Pehr Evind Svinhufvud


Pehr Evind Svinhufvud : biography

December 15, 1861 – February 29, 1944

Family background and early life

Pehr Evind Svinhufvud af Qvalstad was born in Sääksmäki. He was the son of Pehr Gustaf Svinhufvud af Qvalstad, a sea captain, and Olga von Becker. His father drowned at sea off Greece in 1863, when Pehr Evind was only two years old. He spent his early childhood at the home of his paternal grandfather, Pehr Gustaf Svinhufvud af Qvalstad (a provincial treasurer of Häme), at Rapola, where the family had lived for five generations. The Svinhufvuds were a Swedophone noble family tracing their history back to Dalarna, Sweden. Pehr Gustaf Svinhufvud af Qvalstad, an army lieutenant in the reign of Karl XII, had moved from there to Rapola after the Great Northern War. The family had been ennobled in Sweden in 1574, and it was also introduced to the Finnish House of Nobility in 1818. Rapola was sold when his grandfather shot himself in 1866, and Svinhufvud moved to Helsinki with his mother and his sister.

He attended the Swedish-language high school in Helsinki. In 1878, at the age of 16, he enrolled at the Imperial Alexander University of Helsinki. There he gained a Bachelor’s degree in 1881, and then completed a Master of Arts degree in 1882; his main subjects being Finnish, Russian and Scandinavian History. After this, he took a Master of Laws degree, graduating in 1886. In 1889, Svinhufvud married Alma (Ellen) Timgren (1869–1953). They had six children, Yngve (1890–1991), Ilmo Gretel (1892–1969), Aino Mary (1893–1980), Eino (1896–1938), Arne (1904–1942), and Eivind (1908–1969).

Independence and the Civil War

Svinhufvud was appointed as Chairman of the Senate on November 27, 1917, and was a key figure in the announcement of Finland’s declaration of independence on December 6, 1917. He also personally went to Saint Petersburg to meet Vladimir Ilyich Lenin, who somewhat hesitatingly gave his official recognition of Finnish independence. Svinhufvud’s Senate also authorized General Mannerheim to form a new Finnish army on the basis on White Guard, the (chiefly Rightist) volunteer militia called the Suojeluskunta, an act simultaneously coinciding with the beginning of the Civil War in Finland.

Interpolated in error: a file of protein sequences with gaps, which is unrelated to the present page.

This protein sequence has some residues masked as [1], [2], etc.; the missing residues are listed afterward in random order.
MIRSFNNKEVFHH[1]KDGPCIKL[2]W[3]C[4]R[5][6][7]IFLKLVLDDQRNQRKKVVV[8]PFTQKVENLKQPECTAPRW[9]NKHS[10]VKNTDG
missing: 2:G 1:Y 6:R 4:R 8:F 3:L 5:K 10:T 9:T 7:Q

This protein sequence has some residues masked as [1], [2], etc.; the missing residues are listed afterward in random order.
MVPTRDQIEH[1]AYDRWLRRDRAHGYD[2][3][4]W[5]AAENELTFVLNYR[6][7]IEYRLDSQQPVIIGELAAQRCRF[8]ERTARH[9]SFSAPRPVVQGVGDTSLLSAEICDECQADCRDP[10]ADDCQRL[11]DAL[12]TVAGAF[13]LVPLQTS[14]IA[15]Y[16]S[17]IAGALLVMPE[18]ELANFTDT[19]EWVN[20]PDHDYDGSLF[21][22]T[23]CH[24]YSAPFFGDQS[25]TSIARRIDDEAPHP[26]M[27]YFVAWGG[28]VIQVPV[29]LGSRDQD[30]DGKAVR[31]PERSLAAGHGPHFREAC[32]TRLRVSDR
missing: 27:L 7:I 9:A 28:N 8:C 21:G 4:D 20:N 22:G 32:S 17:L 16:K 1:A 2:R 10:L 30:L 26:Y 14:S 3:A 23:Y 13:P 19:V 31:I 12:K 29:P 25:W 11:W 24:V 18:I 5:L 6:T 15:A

During the Civil War, Svinhufvud went underground in Helsinki and sent pleas for intervention to Germany and Sweden. The conflict also turned him into an active monarchist, though not a royalist. In March 1918 he managed to escape via Berlin-Stockholm to the Senate, now located in Vaasa, where he resumed his function as Head of Government. In this role he pardoned 36,000 Red prisoners in the autumn of 1918. On May 18, Svinhufvud became Protector of State or Regent, retaining this post as Head of State after he stood down as Chairman of the Senate on May 27.

After Germany’s defeat in World War I, and the failed attempt to make Finland a Monarchy under the King of Finland (Frederick Charles of Hesse was elected), Svinhufvud withdrew from public life and was active only in the Rightist Suojeluskunta-militia.

Prime Minister and President

In 1925 he was the Presidential candidate for the conservative Kokoomus party, but was not elected. After the emergence of the anti-communist Lapua Movement, President Relander appointed him as Prime Minister of Finland on the Lapua Movement’s insistence. Svinhufvud was elected President in 1931, and appointed Mannerheim as Chairman of the Defence Council, not least of all as an answer to the Lapua Movement’s fear of having fought the Civil War in vain.

He resisted both communist agitation and the Lapua Movement’s exploits. All Communist members of parliament were arrested. In February 1932 there was a so-called Mäntsälä Rebellion, when the Suojeluskunta-Militia and the Lapua Movement demanded the Cabinet’s resignation. The turning point came with the President’s broadcast radio speech, in which he called on the rebels to surrender and ordered all Civil Guard members who were heading for Mäntsälä to return to their homes:

"Throughout my long life, I have struggled for the maintenance of law and justice, and I cannot permit the law to now be trampled underfoot and citizens to be led into armed conflict with one another…. Since I am now acting on my own responsibility, beholden to no-one, and have taken it upon myself to restore peace to the country, from now on every secret undertaking is aimed not only at the legal order but at me personally as well – at me, who have myself marched in the ranks of the Civil Guards as an upholder of social peace…. Peace must be established in the country as swiftly as possible, and the defects that exist in our national life must thereafter be eliminated within the framework of the legal order." His speech stopped the rebellion before anything serious happened.